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On a hot summer day the surface of the Earth is heated by the sun. The Earth's surface heats the air just above the surface through the process of conduction.The action of warm air rising and cold air sinking (convection) plays a key role in the formation of severe thunderstorms. If the warm surface air is forced to rise, it will continue to rise, because it is less dense than the surrounding air. In addition, it will transfer heat from the land surface to upper levels of the atmosphere through the process of convection.Two of the most important ingredients for thunderstorm formation are instability (unstable air) and moisture making a thunderstorm.

human impact Many hazardous weather events are associated with thunderstorms. Under the right conditions, rainfall from thunderstorms causes flash flooding, killing more people each year than hurricanes, tornadoes or lightning. Lightning is responsible for many fires around the world each year, and causes fatalities. Hail up to the size of softballs damages cars and windows, and kills livestock caught out in the open. Strong (up to more than 120 mph) straight-line winds associated with thunderstorms knock down trees, power lines and mobile homes. Tornadoes (with winds up to about 300 mph) can destroy all but the best-built man-made structures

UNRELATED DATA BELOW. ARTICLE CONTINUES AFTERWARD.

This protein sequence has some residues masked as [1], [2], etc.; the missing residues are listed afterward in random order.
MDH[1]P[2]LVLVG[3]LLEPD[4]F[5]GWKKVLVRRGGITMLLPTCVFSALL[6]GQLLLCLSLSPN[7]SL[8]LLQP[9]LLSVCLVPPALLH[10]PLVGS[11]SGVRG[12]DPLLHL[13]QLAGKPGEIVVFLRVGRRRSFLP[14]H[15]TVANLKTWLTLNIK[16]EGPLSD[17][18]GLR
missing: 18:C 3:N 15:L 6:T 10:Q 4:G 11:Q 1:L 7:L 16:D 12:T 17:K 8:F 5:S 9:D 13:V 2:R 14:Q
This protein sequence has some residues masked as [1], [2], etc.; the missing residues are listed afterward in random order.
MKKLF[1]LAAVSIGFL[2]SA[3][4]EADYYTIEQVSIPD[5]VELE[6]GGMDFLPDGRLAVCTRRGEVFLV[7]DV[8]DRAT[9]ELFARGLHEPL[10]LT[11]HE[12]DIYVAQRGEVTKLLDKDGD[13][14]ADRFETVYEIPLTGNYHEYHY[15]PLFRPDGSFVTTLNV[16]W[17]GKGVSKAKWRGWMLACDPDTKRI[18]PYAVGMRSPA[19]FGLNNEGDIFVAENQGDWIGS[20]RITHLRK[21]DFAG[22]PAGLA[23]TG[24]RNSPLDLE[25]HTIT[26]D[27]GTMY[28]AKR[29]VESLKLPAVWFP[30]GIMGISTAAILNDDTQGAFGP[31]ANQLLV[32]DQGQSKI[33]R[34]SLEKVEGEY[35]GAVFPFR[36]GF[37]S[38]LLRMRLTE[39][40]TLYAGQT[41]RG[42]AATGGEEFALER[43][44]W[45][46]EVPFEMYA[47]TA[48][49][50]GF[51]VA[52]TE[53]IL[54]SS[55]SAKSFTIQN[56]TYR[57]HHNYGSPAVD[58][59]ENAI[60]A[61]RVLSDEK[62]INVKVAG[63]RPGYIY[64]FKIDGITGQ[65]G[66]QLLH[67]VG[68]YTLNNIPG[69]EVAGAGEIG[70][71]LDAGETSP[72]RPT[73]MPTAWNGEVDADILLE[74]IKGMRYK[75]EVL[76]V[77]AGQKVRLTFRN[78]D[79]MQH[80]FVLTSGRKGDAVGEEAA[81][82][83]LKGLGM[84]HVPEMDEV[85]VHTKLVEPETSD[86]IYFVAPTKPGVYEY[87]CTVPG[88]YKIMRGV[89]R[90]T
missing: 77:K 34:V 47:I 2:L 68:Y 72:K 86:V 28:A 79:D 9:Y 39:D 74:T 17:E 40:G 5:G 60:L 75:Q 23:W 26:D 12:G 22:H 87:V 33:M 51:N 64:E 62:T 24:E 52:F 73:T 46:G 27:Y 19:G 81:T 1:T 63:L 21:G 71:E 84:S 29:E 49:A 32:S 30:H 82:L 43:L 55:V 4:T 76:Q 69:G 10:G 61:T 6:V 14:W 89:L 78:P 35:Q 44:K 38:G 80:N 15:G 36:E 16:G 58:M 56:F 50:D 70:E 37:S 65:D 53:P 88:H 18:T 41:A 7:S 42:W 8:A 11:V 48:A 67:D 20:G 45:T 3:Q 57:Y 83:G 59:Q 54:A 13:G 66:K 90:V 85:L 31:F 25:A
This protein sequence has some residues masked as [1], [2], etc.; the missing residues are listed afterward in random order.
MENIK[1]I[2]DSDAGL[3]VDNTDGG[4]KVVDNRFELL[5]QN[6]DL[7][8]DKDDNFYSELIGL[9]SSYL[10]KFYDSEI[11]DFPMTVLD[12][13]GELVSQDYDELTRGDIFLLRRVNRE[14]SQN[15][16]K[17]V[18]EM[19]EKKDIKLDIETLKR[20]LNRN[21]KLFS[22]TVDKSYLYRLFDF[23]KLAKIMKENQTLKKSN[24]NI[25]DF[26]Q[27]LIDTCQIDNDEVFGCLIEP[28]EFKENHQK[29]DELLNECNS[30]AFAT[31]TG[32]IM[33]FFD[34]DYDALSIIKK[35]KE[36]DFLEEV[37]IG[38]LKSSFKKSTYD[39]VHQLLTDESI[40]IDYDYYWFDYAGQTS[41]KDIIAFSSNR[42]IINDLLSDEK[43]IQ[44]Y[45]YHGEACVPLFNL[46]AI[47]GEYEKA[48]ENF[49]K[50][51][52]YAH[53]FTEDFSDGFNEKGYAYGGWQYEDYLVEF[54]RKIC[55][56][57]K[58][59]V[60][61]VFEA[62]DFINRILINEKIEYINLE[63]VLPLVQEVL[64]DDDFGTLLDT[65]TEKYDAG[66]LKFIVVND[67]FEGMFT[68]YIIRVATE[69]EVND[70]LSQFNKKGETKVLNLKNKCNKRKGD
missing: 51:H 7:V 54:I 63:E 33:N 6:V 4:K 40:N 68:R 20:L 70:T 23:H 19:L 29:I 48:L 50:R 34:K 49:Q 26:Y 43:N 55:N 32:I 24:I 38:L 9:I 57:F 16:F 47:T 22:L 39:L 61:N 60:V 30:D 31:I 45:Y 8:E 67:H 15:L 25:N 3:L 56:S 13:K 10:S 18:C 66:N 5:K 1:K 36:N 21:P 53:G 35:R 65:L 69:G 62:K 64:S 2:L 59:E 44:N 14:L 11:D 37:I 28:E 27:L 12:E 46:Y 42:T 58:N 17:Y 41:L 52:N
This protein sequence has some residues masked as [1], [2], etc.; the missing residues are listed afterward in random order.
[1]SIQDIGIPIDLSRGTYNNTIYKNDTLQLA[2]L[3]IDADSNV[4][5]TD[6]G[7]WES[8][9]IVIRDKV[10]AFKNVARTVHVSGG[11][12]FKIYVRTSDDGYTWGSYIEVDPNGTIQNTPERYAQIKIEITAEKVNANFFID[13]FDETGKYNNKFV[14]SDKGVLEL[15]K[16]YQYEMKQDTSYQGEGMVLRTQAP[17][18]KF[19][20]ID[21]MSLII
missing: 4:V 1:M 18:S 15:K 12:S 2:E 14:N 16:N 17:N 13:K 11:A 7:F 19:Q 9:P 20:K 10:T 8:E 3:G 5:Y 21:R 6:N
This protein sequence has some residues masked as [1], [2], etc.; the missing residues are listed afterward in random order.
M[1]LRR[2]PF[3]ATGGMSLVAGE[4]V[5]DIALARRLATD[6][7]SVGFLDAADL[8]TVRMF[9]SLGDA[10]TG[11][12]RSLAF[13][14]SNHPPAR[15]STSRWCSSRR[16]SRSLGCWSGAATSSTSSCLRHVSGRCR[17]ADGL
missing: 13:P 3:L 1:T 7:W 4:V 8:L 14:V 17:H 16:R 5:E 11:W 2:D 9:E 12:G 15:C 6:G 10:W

historical examples Compare/contrast the events (be sure this connects to impact on human life)Since 1900, hurricanes striking the United States bordering the Gulf of Mexico have killed more than 9,000 people and caused tremendous damage. When adjusted to 1990 dollars, the cost of damages inflicted by those storms is more than $30 billion. These Gulf coast storms are those that strike from Florida's west coast to Brownsville, TX. The word "memorable" is indicative of some of the most deadly and costly storms. The storms described below are subjective and not intended to be all inclusive.Hurricanes are designated in 5 categories according to the Saffir/Simpson Scale: Category 1: 74-95 mph winds, Category 2: 96-110 mph winds, Category 3: 111-130 mph winds, Category 4: 131-155 mph winds, and Category 5: winds greater than 155 mph.This summary was written by the National Oceanic and Atmospheric Administration and was last revised in 1993.

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